It all started out with my uncle taking her to the docs on the pretence that he had a bad back (he notified the doc beforehand). The doc said she needed to go to a seperate clinic for bloods etc so i decided to take her on my next visit. She had already stated to my uncle that she wasn't going to the clinic so over sunday lunch in a nice pub i brought the subject up. She refused poinbt blank and got really shirty with me to which i promptly burst into tears (33 yr old in the middle of a busy pub...!) got shirty with her and told her that i was so worried about her that it was making me ill and if she wouldn't go to the clinic with me i wouldn't be able to come over with the kids any more as it made me so ill. Guess what, half an hour later she apologised, put her arms around me and said she would go to the clinic with me....:rolleyes:
    Well we're now a few months down the line and she deteriorated ver rapidly so i'm glad we got the ball rolling when we did. My uncle is coping ok and learning to adapt but he's been told by the consultant that he shouldn't tell her that they're BOTH going for a checkup anymore as it confuses her. Hmmmm so i think her new consultant will be coming out on home visits because he's got a cat in hell's chance of getting her to the hospital...! :)

    I really hope you manage to get your dad to the docs even if it's a couple of months down the line. And don't beat yourself up about it - you're trying your best.
    Hugs from me :)
  17. Gromit

    Gromit Registered User

    Apr 3, 2006
    Thanks Widget

    Thanks for your kind message widget. I find it so amazing how many people are going through this (though not sure what "this" is yet for my Dad - still hoping for thyroid problem or something) - however hearing how everyone else has gone through something similar and has coped so well really does give me encouragement. I feel really cheeky asking for help when so many of you have such touching stories, and here I am probably making mountains out of molehills.
  18. Margarita

    Margarita Registered User

    Feb 17, 2006
    Hi Gromit .

    Wow what great Advice every one has given you

    Love what widget Said
    as that is what I had to do .

    I did not know what AD was at that time, but new something was wrong, mum was not pleased with me at all when doctor referred mum to a consultant for the elderly, did I get told of or what lol

    No your not we have all been there .

    Wishing you all the best
  19. Patti

    Patti Registered User

    Mar 22, 2006
    West Yorkshire
    Getting dad to the Doc

    Hi Gromit

    My mother in law was and is resistant to any suggestion that she might need any medical help, although she is now showing signs of being around stage 6. I contacted her surgery after worrying what to do and not wanting to interfere, and the practice manager got the doctor to ring me. On the basis of what I told him he made a 'routine' visit to see her and dad, (both well into their 80's and also stubbornly Yorkshire.) From talking to her he agreed that she needed help, and arranged for the nurse from the local psychiatric unit to visit. The nurse was a most tactful man, and mum didn't realise why he was there. My husband and I had told her that we were trying to arrange for some cleaning help for them and I think she thought it was to do with that.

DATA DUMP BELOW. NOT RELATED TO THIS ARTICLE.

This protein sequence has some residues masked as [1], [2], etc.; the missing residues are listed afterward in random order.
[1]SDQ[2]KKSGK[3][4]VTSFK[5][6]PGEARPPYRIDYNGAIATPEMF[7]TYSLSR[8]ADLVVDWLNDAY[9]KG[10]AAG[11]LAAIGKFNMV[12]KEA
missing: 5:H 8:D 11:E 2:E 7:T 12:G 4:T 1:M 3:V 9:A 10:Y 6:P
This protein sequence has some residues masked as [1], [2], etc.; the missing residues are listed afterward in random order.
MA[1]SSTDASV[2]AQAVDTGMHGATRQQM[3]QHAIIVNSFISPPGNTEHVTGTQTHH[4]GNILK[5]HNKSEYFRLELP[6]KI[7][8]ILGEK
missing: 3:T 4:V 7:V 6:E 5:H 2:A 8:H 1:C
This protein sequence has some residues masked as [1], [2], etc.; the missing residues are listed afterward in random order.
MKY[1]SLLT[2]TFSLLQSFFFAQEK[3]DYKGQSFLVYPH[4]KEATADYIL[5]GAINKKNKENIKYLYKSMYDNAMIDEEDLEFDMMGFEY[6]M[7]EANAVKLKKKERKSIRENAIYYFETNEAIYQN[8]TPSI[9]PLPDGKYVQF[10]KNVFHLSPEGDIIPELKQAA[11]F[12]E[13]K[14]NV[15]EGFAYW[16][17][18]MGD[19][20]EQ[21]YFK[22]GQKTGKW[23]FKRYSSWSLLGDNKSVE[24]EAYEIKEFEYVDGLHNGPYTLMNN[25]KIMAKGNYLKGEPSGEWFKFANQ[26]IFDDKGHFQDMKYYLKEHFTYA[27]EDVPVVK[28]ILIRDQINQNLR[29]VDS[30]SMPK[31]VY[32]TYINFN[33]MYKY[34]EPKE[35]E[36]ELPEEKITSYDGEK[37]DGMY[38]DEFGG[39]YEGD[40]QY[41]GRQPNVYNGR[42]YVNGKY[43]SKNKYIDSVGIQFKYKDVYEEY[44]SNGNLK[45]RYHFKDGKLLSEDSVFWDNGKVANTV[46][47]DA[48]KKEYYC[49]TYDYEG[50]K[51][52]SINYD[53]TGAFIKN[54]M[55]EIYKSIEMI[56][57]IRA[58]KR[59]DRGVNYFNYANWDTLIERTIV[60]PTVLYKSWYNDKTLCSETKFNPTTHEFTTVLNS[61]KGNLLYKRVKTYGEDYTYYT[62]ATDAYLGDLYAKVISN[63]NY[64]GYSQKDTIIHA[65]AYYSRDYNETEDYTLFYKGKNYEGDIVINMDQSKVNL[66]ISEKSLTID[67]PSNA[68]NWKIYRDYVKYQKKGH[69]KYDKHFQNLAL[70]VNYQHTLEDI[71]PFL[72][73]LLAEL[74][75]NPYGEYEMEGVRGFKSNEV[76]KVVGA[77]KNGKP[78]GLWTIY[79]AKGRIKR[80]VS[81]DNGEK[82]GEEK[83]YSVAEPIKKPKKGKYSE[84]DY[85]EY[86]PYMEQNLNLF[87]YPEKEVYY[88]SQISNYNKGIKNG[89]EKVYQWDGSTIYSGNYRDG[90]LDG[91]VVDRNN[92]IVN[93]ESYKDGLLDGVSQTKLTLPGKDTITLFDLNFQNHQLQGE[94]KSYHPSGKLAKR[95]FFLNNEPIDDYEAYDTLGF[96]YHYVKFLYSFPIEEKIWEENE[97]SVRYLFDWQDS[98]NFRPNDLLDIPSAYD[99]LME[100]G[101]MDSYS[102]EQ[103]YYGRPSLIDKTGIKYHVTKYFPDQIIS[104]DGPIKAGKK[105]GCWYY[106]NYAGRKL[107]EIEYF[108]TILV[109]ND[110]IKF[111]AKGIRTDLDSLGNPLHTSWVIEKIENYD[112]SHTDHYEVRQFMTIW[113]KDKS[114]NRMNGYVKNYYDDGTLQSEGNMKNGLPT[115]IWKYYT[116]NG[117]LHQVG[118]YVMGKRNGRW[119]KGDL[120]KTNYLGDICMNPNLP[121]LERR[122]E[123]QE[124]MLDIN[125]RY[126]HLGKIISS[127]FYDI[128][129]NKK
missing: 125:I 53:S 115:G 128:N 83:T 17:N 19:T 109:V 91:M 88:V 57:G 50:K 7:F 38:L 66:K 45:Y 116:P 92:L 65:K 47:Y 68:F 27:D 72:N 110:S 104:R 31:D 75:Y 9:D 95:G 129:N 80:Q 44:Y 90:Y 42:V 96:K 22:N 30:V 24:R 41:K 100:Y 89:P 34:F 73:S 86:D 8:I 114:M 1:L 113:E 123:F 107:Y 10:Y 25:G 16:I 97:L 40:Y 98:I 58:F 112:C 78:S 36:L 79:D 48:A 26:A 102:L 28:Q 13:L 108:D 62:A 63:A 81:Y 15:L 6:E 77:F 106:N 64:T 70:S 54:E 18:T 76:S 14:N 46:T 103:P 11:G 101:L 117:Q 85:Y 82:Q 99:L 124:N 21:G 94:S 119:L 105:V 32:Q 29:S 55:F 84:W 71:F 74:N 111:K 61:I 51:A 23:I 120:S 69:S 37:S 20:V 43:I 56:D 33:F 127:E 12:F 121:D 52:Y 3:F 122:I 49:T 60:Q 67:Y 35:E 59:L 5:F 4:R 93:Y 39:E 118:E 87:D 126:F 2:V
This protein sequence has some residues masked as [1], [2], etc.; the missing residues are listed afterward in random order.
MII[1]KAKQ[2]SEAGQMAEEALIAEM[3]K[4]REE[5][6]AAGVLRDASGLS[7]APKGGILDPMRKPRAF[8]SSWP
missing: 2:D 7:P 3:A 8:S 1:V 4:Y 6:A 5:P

The doctor has said that if I need to talk to him, he has some 'telephone' time in his schedule and I can request a phone call. He has responded the same day on each occasion that I have called him, most recently to fast track a visit to the hearing clinic - she is also very deaf but would never try to get it checked or helped. Our visit ther today was a disaster. We took her to the hospital in a rather sneaky way after taking her out for lunch, hoping that she would go to the appointment once we were there. There was NO parking anywhere near the hospital, even in the disabled spaces which we have a permit to use, and she began to get very agitated and demanded to go home. When we rang the clinic to explain why she did not attend, they agreed that under the circumstances they could and would make a home visit. Getting her out of the house is a major battle in itself.

    Sorry I have rambled on, but I just wanted to let you know that our medical and care teams seem to be pulling out all the stops to give us the help that we have requested. I have asked that we be told about any visits or appointments in advance, because any going to mum and dad's seem to go missing or cause her to become very distressed. All the agencies have cooperated wonderfully.

    I feel that we had to take the initiative in starting some medical intervention, because dad was finding it very hard to cope, but would not do anything because mum got so angry with him. Subterfuge seems to be the only way to get some things done - don't feel too guilty about it. All you can do is what seems best at the time. Good luck

  20. DickG

    DickG Registered User

    Feb 26, 2006
    Hi Gormmit

    I too am constantly followed around by Mary - it would seem that "stalking" is yet another indication of AD. You are doing a great job, stick with it.



Share This Page

  1. This site uses cookies to help personalise content, tailor your experience and to keep you logged in if you register.
    By continuing to use this site, you are consenting to our use of cookies.
  1. This site uses cookies to help personalise content, tailor your experience and to keep you logged in if you register.
    By continuing to use this site, you are consenting to our use of cookies.